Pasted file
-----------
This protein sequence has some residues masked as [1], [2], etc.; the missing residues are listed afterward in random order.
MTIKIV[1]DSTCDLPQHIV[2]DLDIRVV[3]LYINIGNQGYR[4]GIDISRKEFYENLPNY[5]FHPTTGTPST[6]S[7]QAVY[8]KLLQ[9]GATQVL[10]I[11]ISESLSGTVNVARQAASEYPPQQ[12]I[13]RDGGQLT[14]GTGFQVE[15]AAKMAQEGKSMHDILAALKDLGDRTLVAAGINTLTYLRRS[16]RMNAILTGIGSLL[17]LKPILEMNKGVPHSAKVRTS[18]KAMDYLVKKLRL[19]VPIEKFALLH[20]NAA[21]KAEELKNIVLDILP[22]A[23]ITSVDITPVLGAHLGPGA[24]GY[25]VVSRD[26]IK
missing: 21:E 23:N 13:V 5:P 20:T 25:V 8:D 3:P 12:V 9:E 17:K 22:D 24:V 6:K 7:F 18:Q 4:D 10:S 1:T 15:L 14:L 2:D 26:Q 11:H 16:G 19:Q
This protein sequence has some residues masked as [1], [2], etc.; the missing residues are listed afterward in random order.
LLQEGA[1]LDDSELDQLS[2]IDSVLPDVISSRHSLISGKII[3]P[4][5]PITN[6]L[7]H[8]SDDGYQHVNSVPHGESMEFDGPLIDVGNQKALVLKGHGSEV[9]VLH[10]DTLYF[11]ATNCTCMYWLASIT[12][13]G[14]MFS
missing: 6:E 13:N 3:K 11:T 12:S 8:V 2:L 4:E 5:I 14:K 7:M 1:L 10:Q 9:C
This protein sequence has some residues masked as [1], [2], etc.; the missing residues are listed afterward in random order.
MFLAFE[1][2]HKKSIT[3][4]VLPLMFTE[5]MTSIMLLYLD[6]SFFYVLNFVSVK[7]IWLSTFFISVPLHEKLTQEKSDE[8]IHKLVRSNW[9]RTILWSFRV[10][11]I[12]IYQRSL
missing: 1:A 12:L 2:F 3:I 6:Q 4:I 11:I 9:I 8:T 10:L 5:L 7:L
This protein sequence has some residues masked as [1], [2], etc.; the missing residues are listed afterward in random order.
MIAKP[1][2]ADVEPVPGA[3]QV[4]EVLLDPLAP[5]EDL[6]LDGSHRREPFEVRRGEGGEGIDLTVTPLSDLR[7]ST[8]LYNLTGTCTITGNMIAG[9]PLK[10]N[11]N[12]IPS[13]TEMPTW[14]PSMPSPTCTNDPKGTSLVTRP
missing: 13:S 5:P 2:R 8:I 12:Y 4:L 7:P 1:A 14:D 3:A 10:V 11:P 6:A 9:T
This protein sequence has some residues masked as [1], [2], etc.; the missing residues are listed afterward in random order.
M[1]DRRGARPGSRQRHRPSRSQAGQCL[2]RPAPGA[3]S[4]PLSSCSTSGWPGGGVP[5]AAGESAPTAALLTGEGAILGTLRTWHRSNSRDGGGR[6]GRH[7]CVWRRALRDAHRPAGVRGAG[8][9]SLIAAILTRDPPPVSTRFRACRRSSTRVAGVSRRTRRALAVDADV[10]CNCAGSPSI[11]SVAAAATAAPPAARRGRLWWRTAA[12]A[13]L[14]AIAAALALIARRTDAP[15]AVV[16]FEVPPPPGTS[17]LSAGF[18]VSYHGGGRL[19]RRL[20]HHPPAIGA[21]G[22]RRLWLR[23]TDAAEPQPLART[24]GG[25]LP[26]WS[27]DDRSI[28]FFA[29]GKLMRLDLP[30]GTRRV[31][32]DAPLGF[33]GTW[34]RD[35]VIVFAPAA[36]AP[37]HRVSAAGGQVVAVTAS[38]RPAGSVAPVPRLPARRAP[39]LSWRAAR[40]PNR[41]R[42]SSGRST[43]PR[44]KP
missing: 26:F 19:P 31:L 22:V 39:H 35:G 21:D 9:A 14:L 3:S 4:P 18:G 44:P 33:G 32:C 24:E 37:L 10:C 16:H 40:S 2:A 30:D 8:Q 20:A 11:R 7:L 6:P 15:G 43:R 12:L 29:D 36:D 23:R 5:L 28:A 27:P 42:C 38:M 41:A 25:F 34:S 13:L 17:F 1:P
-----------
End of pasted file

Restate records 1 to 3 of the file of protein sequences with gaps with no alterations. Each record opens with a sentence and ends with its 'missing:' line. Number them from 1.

This protein sequence has some residues masked as [1], [2], etc.; the missing residues are listed afterward in random order.
MTIKIV[1]DSTCDLPQHIV[2]DLDIRVV[3]LYINIGNQGYR[4]GIDISRKEFYENLPNY[5]FHPTTGTPST[6]S[7]QAVY[8]KLLQ[9]GATQVL[10]I[11]ISESLSGTVNVARQAASEYPPQQ[12]I[13]RDGGQLT[14]GTGFQVE[15]AAKMAQEGKSMHDILAALKDLGDRTLVAAGINTLTYLRRS[16]RMNAILTGIGSLL[17]LKPILEMNKGVPHSAKVRTS[18]KAMDYLVKKLRL[19]VPIEKFALLH[20]NAA[21]KAEELKNIVLDILP[22]A[23]ITSVDITPVLGAHLGPGA[24]GY[25]VVSRD[26]IK
missing: 21:E 23:N 13:V 5:P 20:T 25:V 8:D 3:P 12:V 9:E 17:K 22:D 24:V 6:K 7:F 18:Q 4:D 10:S 1:T 15:L 14:L 2:D 26:Q 11:H 16:G 19:Q
This protein sequence has some residues masked as [1], [2], etc.; the missing residues are listed afterward in random order.
LLQEGA[1]LDDSELDQLS[2]IDSVLPDVISSRHSLISGKII[3]P[4][5]PITN[6]L[7]H[8]SDDGYQHVNSVPHGESMEFDGPLIDVGNQKALVLKGHGSEV[9]VLH[10]DTLYF[11]ATNCTCMYWLASIT[12][13]G[14]MFS
missing: 6:E 13:N 3:K 11:T 12:S 8:V 2:L 4:E 5:I 14:K 7:M 1:L 10:Q 9:C
This protein sequence has some residues masked as [1], [2], etc.; the missing residues are listed afterward in random order.
MFLAFE[1][2]HKKSIT[3][4]VLPLMFTE[5]MTSIMLLYLD[6]SFFYVLNFVSVK[7]IWLSTFFISVPLHEKLTQEKSDE[8]IHKLVRSNW[9]RTILWSFRV[10][11]I[12]IYQRSL
missing: 1:A 12:L 2:F 3:I 6:Q 4:I 11:I 9:I 8:T 10:L 5:L 7:L